In the manufacturing environment, advanced technologies like IoT and sensor data are used for field service and maintenance. The IoT and sensor data are fed into ERP systems to optimize logistics and resource planning and digitize production.

Predictive analytics capabilities, along with image and sensor data, are utilized for real-time analysis of quality issues during manufacturing process, which can drastically cut cost and improve efficiency. Sensor data can predict equipment failure, engaging the right people at the right time and place to keep production lines and employees executing at peak performance.

Finally, having a data platform that can leverage a real time 360-degree view of the organization, act as a single point of truth and extend and innovate existing business processes can have multiplying effect on the bottom line.

CGT: What are some of the factors contributing to the effectiveness of supplier relationships right now?

Lucca: As the pandemic continues, leading suppliers are realizing efficiencies from procure to pay. By collaborating with their suppliers with full transparency, they can automate processes and drive accuracy across the transaction.

CP companies are driving increased visibility to their supplier base, increasing the assurance of components. By effectively using collaboration tools to exchange demand forecast with their suppliers, they are improving responsiveness to demand increases and/or decreases.

CP companies are also mining supply chain performance data and risk factors that provide insight for overall supplier health. This is possible due to suppliers and CP companies driving stronger relationships during these disruptive times.

Predictive analytics capabilities are being used for real-time analysis of quality issues during manufacturing to cut costs and improve efficiencies.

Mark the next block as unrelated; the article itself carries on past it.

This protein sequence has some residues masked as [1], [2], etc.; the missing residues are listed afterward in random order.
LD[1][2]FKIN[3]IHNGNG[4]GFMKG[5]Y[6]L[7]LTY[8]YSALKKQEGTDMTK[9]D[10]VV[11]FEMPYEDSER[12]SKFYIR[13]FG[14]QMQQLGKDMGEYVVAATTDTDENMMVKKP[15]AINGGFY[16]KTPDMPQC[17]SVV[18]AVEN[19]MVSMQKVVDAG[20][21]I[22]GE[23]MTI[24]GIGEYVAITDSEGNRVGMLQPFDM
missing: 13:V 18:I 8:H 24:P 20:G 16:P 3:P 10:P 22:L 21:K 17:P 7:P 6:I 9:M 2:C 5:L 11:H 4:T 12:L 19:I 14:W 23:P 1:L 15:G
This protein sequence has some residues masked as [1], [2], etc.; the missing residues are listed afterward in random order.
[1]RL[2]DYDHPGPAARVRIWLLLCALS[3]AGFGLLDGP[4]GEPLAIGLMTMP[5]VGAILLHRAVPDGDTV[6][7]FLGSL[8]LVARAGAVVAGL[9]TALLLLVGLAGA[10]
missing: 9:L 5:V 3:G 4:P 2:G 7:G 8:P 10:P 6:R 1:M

CGT: Where are CGs reallocating their trade promotional spend at this time?

Fogel: Trade promotion isn’t going away at the store level — even if there are less trips, brands can’t afford the risk of not including the store in their spend. What began as a conservation of cash at the start of the pandemic has morphed into investments across digital channels to drive share of voice.

Whether in support of a retailer’s loyalty program or the company’s own direct-to-consumer efforts, brands need to reach the consumer across the multiple channels they choose to initiate and/or complete their transaction. CP companies need to be analyzing and reacting to new trends — like social media-initiated transactions — to ensure that their promotional spend is allocated for the best ROI. 

As CP companies engage in marketplaces and evolving digital channels, they need to stay on top of distributed order management processes that may need to be tweaked (or created) to support their brand across new selling channels.

CGT: What kinds of technologies are CGs relying on to gain visibility into their suppliers?

Lucca: CP companies are moving to business networks as a platform to engage, collaborate and transact with all suppliers (large, small, direct, indirect, etc.). Leveraging a Procure-to-Pay platform can enhance interaction between a CP company’s supply chain capabilities, buying capabilities and sourcing capabilities, and can identify suppliers with high risk factors and make meaningful insights to take necessary actions.